BASIC MODULAR FACILITIES, INC., Plaintiff and Appellant, v. Keihan Ala EHSANIPOUR, Defendant and Respondent.
Plaintiff/appellant Basic Modular Facilities, Inc., appeals an order removing a mechanics' lien from property owned by defendant/respondent Keihan Ala Ehsanipour.
In May 1996 appellant, a licensed contractor, entered into a written contract for improvements on respondent's property for a total contract price of $151,839. Following two change orders the final contract price was $154,884. Respondent paid appellant $137,092 under the contract, leaving a balance of $17,792.
On January 27, 1997, appellant recorded a mechanics' lien for $18,192 against respondent's property, but continued to work thereon until February 28, 1997. On April 17, 1997, appellant sent respondent a demand letter and billing statement seeking $245,299 as: (1) past due billings of $18,192 plus $709 in interest; (2) “extended over-head” from August 17 to December 24, 1996, of $18,891; (3) “additional work directed/required by [respondent]” of $24,319; and (4) “additional billing incurred resulting from delays/interference from [respondent]” of $183,188. Of the $183,188 amount, $24,841 represented additional subcontractor costs, and $121,710 represented the labor appellant provided. The remainder represented 15 percent profit and 10 percent overhead.
On April 23, 1997, appellant recorded a second mechanics' lien in the amount of $245,299. On July 21 it filed a complaint for, inter alia, breach of contract and foreclosure of the lien.
In September 1997 respondent moved for removal of the lien on the ground that appellant included claims for costs outside those authorized by Civil Code 1 section 3123. Respondent's declaration in support of the motion states that $17,792 remained due on the contract, subject to offsets for appellant's incomplete work and defective construction. Respondent argued that pursuant to section 3123, only the $17,792 remaining due on the contract could be claimed in a lien.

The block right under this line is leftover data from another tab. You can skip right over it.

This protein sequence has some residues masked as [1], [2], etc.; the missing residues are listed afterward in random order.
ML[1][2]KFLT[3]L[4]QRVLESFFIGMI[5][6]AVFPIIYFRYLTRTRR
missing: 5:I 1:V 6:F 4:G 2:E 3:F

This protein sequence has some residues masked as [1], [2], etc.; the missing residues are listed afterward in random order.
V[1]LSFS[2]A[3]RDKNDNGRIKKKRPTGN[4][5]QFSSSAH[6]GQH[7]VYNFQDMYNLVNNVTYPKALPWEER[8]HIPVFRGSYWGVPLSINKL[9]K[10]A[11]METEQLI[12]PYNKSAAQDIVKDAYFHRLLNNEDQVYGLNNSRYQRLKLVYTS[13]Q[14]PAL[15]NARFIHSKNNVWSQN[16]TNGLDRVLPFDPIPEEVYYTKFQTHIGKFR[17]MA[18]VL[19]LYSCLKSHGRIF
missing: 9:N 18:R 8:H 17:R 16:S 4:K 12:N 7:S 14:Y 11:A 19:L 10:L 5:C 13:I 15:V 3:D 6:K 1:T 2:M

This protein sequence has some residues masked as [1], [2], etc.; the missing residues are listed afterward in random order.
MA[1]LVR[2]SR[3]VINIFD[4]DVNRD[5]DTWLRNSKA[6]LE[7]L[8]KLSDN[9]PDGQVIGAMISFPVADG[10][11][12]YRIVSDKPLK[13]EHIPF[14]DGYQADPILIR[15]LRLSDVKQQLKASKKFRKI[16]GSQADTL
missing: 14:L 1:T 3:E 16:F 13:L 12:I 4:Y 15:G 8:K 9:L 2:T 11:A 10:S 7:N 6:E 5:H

The declaration of appellant's vice-president, Derald Norton, submitted in opposition to the motion to remove the lien states that respondent breached the contract by, inter alia, “refus[ing] to pay for completed work unless [appellant] agreed to provide additional labor, services, equipment and materials at little or no charge,” and “refus[ing] to pay monies due under the Contract.” Norton also declares that after respondent's refusal to pay the amounts requested in appellant's demand letter, appellant recorded the second lien.
At the hearing on the motion appellant conceded the amount claimed for extended overhead was impermissible, and asked the court to reduce the lien by that amount, while respondent contended the entire lien had to be stricken.